This week's Futurama was all about celebrity culture, a relatively easy target for the show, but one that possessed a few good laughs (even if my favorite moment had very little to do with the actual satire) and gave some screen time to one of my favorite Futurama recurring characters: Calculon.
The episode starts with some of Calculon's fine acting on All My Circuits, before the Planet Express crew decides to go to the aquarium. A random Jurassic Park reference and some camera lens humor later (including an amusing appearance by the “Twilight Zone One Minute Into the Future” lens but, surprisingly, no Instagram reference), and Bender is harassing our favorite actor/robot. At the urging of Zoidberg, Bender goes to Hollywood and sells his pictures to Us People Magazine. Bender ends up taking a job as a paparazzo, but faces his greatest challenge with Langdon Cobb, the greatest actor in the world. Cobb has never shown his face in public, so Bender figures that if he can sneak into Cobb's home and get a picture of his face, he'll make a ton of money (he was also clearly watching last week's Newsroom, since he defeated a 50 foot wall with a 60 foot ladder).
If this seems like a lot of business, you're not alone. And, surprisingly, we're only halfway through the episode. Structurally, this felt like an episode where the writing staff didn't quite know what direction they wanted to go in, a problem that a lot of modern Simpsons episodes suffer from too. However, what happened next kind of redeemed it for me. After successfully taking the picture, Bender showed it to Fry who immediately and randomly vaporized in a green light. I'm not sure why I laughed so hard at this, but the suddenness with which it happened took me totally surprise. And then Bender's insistence on showing the picture to more and more people, just to make sure that it was the picture causing this to happen, was just really, really funny.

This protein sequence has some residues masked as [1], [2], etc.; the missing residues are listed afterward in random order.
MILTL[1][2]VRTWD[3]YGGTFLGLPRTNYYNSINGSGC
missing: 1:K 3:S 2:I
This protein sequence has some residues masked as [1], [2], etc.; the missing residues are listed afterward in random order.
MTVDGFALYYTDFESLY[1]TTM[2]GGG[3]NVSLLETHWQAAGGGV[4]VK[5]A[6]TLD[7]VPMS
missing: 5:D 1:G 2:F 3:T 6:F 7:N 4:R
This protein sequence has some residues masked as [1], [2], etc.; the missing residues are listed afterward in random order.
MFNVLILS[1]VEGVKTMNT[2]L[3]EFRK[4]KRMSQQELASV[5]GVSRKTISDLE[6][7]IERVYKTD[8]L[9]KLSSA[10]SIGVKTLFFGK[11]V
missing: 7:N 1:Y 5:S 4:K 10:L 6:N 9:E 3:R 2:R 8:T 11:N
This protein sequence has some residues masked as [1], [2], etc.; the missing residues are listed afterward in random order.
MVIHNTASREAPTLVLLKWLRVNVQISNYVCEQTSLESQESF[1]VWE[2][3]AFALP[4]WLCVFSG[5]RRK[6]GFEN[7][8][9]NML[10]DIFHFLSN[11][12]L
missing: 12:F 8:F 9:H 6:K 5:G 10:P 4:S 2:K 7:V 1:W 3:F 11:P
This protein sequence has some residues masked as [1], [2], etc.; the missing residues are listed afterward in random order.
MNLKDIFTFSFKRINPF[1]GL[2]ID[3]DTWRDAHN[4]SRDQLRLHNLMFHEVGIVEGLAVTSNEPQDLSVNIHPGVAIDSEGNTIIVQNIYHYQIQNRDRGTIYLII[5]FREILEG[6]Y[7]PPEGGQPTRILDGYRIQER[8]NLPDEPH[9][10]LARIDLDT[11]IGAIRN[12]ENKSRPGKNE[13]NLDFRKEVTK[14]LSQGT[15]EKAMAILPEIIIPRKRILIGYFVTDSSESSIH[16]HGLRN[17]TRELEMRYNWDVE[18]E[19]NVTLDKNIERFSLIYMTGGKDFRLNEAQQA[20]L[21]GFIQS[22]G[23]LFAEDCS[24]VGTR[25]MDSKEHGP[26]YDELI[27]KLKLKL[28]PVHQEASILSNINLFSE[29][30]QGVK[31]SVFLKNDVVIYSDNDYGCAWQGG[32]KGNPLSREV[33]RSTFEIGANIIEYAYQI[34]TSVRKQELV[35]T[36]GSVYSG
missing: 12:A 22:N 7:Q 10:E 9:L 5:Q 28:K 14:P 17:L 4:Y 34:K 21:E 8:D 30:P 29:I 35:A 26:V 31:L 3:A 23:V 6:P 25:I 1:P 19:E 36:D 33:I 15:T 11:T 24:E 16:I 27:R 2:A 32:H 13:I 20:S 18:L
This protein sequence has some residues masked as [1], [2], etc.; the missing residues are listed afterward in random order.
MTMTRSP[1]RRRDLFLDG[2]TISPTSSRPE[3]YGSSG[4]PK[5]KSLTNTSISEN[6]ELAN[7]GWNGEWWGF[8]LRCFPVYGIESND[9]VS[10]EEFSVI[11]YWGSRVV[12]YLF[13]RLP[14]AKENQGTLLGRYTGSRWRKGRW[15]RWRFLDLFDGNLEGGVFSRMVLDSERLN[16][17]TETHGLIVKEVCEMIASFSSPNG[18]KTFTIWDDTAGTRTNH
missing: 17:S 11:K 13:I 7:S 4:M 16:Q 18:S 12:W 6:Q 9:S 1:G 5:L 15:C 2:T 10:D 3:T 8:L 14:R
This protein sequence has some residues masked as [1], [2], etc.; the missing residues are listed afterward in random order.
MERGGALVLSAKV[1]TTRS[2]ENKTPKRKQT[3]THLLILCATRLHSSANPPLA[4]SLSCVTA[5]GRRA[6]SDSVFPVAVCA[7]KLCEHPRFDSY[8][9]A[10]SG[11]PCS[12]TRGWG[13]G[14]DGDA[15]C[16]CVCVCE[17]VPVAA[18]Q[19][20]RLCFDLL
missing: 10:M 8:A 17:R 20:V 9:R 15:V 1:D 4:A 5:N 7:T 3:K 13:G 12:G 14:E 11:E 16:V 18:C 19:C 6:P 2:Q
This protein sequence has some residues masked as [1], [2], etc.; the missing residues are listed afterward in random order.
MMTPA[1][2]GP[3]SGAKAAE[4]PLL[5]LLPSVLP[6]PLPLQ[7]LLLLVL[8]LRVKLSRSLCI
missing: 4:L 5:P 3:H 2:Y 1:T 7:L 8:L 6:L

Anyway, it turned out that Cobb is alien who lives on the adoration and ego-stroking of others. Looking at his face causes him to steal the looker's life-force (and not, as Profressor Farnsworth repeatedly reminded us, the looker's soul), but he realized that he can gain the same ego boost on Earth by being an actor and constantly getting praised by people. Bender and the gang try to bring Fry (and Amy and Hermes) back by draining Cobb's ego in an acting contest but, despite an inspiring performance from Calculon where he literally gives his life for his art (hopefully not permanently), Cobb wins. Things seem hopeless until Cobb sees a photo that Bender took, and how great he looks in it, and his ego inflates until it bursts.
I'll keep this short since I'm sure you've all got fireworks to watch, but whether its the spirit of the holiday or the amiable silliness of the sequence where Bender tears through half of Planet Express, I enjoyed this episode. The satire was too easy and the story was kind of scattered, but it was funny enough to cover for a lot of those other flaws.
SumOlogy: Actors are self-centered egomaniacs. Who knew!